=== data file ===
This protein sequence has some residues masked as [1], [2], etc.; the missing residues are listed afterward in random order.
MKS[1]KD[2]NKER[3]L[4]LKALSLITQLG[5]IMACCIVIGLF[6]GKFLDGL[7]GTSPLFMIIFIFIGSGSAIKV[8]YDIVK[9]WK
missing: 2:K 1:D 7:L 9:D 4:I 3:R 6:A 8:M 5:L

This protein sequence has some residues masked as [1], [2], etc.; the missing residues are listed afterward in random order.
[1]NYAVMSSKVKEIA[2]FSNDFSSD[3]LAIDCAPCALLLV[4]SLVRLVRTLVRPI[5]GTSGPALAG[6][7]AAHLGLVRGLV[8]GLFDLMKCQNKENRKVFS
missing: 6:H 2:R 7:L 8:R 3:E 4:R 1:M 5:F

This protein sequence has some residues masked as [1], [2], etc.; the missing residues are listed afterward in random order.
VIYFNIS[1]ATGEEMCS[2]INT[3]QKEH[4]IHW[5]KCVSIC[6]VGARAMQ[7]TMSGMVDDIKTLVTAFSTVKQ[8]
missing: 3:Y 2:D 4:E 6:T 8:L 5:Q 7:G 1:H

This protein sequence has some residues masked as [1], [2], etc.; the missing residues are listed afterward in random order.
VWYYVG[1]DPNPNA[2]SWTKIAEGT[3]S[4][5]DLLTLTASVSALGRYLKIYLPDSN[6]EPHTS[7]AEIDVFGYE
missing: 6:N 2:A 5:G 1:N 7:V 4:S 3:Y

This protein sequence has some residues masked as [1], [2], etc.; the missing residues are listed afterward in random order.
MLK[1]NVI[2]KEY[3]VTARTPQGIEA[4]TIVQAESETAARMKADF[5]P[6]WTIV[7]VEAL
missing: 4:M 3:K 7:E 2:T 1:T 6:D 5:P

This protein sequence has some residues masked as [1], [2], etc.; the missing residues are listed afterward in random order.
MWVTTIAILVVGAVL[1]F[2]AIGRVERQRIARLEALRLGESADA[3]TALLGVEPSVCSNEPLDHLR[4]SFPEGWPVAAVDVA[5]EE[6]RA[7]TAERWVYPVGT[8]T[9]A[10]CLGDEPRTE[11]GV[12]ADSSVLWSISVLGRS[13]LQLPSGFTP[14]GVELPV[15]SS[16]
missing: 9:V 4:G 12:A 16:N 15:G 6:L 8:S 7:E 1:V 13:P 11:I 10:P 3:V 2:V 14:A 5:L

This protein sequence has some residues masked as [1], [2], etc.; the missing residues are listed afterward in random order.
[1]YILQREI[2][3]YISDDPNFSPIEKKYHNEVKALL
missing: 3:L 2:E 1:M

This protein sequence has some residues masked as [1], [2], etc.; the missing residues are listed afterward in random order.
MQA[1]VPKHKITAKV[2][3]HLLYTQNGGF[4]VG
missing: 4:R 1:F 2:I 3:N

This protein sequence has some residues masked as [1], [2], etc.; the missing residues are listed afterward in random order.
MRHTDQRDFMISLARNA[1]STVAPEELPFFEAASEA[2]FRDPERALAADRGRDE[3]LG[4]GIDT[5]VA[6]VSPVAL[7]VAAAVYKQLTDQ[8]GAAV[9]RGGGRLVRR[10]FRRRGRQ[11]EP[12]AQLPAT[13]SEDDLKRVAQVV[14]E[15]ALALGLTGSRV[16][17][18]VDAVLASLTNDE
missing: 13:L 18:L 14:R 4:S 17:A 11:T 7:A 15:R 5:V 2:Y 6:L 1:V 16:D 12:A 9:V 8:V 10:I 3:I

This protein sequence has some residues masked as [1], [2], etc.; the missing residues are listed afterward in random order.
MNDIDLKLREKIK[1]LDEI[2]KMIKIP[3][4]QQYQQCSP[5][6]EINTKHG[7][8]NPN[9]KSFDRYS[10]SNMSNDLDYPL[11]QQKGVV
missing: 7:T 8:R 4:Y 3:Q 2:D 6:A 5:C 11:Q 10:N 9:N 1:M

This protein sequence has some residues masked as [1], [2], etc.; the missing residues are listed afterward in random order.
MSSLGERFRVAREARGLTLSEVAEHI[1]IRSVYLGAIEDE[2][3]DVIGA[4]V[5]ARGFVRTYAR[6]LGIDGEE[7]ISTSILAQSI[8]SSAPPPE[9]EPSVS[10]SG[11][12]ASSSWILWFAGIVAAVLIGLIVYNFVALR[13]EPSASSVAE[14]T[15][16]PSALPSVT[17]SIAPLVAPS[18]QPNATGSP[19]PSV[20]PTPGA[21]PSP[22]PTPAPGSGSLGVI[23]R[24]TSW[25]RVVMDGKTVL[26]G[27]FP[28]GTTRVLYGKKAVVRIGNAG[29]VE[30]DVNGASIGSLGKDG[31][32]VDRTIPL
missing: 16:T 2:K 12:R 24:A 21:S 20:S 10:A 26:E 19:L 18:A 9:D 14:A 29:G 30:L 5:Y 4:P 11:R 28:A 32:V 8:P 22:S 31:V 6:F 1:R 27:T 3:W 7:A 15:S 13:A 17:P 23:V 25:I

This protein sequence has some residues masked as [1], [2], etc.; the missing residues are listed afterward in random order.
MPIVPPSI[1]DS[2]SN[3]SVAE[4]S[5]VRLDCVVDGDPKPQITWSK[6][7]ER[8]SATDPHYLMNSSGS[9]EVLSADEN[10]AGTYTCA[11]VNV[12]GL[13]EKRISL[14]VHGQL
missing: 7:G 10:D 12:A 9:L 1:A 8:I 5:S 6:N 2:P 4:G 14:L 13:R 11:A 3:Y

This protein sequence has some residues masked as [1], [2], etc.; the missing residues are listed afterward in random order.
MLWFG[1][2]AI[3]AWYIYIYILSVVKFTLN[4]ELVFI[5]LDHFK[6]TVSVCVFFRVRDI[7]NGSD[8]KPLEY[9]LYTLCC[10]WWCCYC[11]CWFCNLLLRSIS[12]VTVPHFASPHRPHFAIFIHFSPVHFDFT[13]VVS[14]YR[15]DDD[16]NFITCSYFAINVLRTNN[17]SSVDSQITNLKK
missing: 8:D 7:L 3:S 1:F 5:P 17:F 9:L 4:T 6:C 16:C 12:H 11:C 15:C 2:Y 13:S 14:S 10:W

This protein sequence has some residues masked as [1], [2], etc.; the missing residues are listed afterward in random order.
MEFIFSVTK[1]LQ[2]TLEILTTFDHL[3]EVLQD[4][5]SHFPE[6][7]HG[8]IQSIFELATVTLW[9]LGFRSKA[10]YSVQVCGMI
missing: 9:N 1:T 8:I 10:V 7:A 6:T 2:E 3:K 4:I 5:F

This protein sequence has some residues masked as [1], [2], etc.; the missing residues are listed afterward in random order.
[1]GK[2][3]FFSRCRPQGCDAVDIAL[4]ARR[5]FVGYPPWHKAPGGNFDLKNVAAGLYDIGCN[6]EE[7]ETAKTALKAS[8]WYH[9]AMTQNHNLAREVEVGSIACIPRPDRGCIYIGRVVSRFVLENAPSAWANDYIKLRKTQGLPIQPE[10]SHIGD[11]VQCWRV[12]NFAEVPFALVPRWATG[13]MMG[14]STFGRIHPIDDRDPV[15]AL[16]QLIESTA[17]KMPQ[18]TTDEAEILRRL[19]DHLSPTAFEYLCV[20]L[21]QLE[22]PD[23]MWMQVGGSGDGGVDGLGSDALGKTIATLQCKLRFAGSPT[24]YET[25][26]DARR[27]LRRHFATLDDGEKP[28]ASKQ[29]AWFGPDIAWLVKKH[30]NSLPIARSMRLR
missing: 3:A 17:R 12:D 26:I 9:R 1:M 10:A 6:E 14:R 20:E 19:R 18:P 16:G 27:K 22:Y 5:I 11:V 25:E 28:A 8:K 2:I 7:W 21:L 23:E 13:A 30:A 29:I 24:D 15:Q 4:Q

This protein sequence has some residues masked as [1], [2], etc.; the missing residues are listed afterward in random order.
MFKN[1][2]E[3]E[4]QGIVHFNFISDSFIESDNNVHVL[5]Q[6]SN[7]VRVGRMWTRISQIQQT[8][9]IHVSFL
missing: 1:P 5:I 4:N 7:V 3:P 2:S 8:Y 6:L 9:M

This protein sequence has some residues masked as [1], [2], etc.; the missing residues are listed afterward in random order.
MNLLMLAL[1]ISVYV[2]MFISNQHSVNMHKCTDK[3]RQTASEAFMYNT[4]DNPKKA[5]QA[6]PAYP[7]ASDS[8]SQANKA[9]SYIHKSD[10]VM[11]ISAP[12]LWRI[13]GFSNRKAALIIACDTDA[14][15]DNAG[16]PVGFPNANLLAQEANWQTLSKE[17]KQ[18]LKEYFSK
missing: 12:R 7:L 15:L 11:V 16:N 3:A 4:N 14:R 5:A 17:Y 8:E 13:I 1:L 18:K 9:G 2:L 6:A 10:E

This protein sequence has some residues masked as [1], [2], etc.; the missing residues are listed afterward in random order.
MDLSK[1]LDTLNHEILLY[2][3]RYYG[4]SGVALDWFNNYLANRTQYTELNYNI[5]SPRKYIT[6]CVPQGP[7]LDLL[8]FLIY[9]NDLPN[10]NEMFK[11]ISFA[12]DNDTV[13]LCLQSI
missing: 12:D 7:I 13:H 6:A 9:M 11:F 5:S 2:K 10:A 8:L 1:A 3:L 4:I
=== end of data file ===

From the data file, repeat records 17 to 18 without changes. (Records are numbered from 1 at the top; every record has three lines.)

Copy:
This protein sequence has some residues masked as [1], [2], etc.; the missing residues are listed afterward in random order.
MNLLMLAL[1]ISVYV[2]MFISNQHSVNMHKCTDK[3]RQTASEAFMYNT[4]DNPKKA[5]QA[6]PAYP[7]ASDS[8]SQANKA[9]SYIHKSD[10]VM[11]ISAP[12]LWRI[13]GFSNRKAALIIACDTDA[14][15]DNAG[16]PVGFPNANLLAQEANWQTLSKE[17]KQ[18]LKEYFSK
missing: 12:R 7:L 15:L 11:V 16:N 3:A 4:N 14:R 5:A 17:Y 8:E 13:I 1:L 18:K 9:G 2:L 6:A 10:E

This protein sequence has some residues masked as [1], [2], etc.; the missing residues are listed afterward in random order.
MDLSK[1]LDTLNHEILLY[2][3]RYYG[4]SGVALDWFNNYLANRTQYTELNYNI[5]SPRKYIT[6]CVPQGP[7]LDLL[8]FLIY[9]NDLPN[10]NEMFK[11]ISFA[12]DNDTV[13]LCLQSI
missing: 12:D 7:I 13:H 6:A 9:M 11:F 5:S 2:K 10:A 8:L 1:A 3:L 4:I